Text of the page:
From the Mailbag...
AOL ad Nauseam, ReduxDateline: 02/03/00
Hey, I got this and didn't know whether it was real or not, and I didn't see it on the list of urban legends. I doubt it's real, but let me know if it is. Thanks.
Sent: Monday, January 31, 2000 10:28 PM
Subject: [Fwd: Fwd: AOL is taking away instant messenger!]
Dear America Online and Instant Messages users
Here's an Internet fact of life: old hoaxes never die. Like vampires, they roam cyberspace eternally, spreading fear and sucking bandwidth wherever they rear their ugly heads. This one you're right, it's not real has been popping up regularly for the past two years. Here's what I wrote about it 17 months ago (and by the way, my offer at the end of the commentary still stands):
What would a day on America Online be without a phony password theft alert or another bogus email petition against AOL policies showing up amidst the spam in your mailbox?
Don't get me wrong I'm not suggesting that the fears piqued by this constant stream of misinformation are totally unfounded. Password theft is a serious problem on AOL, and the company's rate hike for unlimited access earlier this year caught many members by surprise and angered more than a few who were already disappointed with the quality of their service.
But failing to keep informed as to what the real problems are sets members up to be suckers for pranksters, of which there are plenty to be found among America Online's 13 million or so users [as of September 1998].
Case in point: the latest bogus petition to circulate on The World's Largest Internet Service alleges that AOL is planning to eliminate and/or charge extra fees for Instant Messages, one of its core features:
Subj: Fwd: Important Notice from America Online's Staff.
Dear America Online and Instant Message users,
Our America Online staff is planning to take away our Instant messages by September 14,1998. If you want to keep your Instant Messages free of charge,send this mail to everyone you know. It will be used as a petition. Each person you send this to, counts as one "signature." If this petition gets 1,000 "signatures," our Instant Messages will still be avaliable at no extra charge. If America Online does not recieve 1,000 "signatures," Instant Messages will still be avaliable, but only to those who pay an extra 15.00 dollars a month. If you do not care about not getting any future Instant Messages, please send this for the sake of those who want to keep thier Instant Messages free of charge. Thank you for your time and consideration.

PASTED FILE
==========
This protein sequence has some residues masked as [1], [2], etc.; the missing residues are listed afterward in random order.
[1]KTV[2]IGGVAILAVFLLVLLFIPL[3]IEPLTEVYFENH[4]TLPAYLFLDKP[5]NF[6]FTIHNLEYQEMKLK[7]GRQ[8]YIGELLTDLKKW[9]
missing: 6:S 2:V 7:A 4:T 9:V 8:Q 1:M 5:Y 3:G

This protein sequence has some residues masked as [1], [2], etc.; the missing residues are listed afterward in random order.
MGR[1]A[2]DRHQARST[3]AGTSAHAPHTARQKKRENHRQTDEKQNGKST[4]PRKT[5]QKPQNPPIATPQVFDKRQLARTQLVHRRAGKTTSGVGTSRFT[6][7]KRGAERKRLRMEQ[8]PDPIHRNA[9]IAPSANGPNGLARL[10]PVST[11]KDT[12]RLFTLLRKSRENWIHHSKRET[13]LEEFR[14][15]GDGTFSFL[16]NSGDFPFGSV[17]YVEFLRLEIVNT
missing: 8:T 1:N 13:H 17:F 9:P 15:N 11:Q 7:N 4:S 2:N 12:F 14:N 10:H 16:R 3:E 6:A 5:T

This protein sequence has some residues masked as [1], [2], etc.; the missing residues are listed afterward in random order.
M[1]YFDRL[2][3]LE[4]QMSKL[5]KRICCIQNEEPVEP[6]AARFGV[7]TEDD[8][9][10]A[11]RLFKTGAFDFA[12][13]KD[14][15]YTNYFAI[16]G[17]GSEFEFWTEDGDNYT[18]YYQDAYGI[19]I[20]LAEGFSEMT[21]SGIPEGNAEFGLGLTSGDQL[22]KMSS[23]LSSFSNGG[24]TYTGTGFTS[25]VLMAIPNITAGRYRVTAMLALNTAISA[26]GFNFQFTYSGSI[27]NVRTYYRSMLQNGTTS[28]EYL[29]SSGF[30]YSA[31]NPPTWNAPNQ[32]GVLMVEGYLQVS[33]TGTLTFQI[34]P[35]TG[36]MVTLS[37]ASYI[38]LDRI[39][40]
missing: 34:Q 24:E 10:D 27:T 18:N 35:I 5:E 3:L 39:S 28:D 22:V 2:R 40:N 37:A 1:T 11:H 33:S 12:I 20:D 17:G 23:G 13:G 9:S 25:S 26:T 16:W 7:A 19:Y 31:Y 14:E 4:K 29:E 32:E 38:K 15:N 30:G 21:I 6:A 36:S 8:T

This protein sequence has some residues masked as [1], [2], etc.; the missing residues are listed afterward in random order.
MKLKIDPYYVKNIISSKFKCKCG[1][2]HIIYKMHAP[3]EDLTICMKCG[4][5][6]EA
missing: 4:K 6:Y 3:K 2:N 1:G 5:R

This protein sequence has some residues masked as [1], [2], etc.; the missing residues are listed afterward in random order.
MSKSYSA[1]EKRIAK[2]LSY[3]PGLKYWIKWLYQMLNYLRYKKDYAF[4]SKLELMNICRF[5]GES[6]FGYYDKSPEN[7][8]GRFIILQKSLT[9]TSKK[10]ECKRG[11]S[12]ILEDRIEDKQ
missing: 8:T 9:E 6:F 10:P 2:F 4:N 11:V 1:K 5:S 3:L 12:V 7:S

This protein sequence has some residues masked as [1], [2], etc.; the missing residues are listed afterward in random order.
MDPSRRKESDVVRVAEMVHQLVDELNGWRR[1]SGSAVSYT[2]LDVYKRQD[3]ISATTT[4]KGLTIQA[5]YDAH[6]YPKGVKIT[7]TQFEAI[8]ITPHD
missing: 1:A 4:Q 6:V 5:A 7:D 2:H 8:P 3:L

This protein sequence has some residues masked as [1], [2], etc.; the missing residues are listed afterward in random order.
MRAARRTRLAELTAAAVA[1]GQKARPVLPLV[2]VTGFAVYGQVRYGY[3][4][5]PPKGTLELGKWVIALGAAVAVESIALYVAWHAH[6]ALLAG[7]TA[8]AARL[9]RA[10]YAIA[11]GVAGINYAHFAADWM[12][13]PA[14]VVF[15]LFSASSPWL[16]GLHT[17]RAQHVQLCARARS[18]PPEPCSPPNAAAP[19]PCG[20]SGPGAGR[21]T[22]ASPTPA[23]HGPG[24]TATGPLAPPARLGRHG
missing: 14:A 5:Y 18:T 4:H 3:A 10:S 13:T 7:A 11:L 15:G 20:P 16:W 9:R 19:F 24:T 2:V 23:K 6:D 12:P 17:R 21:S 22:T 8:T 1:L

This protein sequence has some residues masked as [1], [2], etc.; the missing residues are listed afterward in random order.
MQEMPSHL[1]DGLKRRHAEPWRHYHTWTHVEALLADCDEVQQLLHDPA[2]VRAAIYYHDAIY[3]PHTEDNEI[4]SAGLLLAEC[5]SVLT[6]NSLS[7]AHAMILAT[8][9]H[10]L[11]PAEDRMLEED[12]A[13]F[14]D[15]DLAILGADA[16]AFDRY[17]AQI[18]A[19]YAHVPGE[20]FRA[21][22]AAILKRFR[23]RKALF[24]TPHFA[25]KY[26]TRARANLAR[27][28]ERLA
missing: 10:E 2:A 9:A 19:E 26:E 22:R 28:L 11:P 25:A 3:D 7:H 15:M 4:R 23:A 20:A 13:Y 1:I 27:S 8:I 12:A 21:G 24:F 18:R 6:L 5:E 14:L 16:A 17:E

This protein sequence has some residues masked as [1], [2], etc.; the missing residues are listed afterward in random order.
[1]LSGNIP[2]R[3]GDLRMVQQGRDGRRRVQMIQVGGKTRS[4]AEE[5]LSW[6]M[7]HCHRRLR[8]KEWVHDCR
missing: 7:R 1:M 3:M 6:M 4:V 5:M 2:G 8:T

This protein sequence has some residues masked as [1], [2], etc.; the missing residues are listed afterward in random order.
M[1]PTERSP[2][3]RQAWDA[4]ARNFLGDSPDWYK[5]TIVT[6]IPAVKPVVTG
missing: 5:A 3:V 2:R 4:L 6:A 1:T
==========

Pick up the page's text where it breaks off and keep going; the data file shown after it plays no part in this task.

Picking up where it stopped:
The claims are absurd. Instant messaging is one of the hottest things going on the Internet-at-large, where it's available to everyone free of charge. AOL would shoo members away in droves if it suddenly demanded a $15 per month surcharge for the same service. AOL's executives know that.
And why would anybody suppose that a mere 1,000 "signatures" representing the views of approximately .001 percent of AOL members would be sufficient to influence America Online's pricing policies?
Lastly, this is not the first time a "save our Instant Messages" petition has circulated. Another, very similar one went around just last month:
Thanks for your time and cooperation.
Well, July 18 has come and gone. IMs are still with us and so is the phony petition, albeit revamped with a new expiration date. AOL is not planning to eliminate or charge extra fees for Instant Messages, believe me.
Tell you what. If it turns out I'm wrong and AOL suddenly does begin asking $15 a month for IMs as of September 14, I'll eat my hard drive and broadcast it live over the Internet.
How's that for debunking?
AOL members can find information about email hoaxes and scams at Keyword: Neighborhood Watch. Members are encouraged to forward suspected hoax messages to: TOSEmail@aol.com.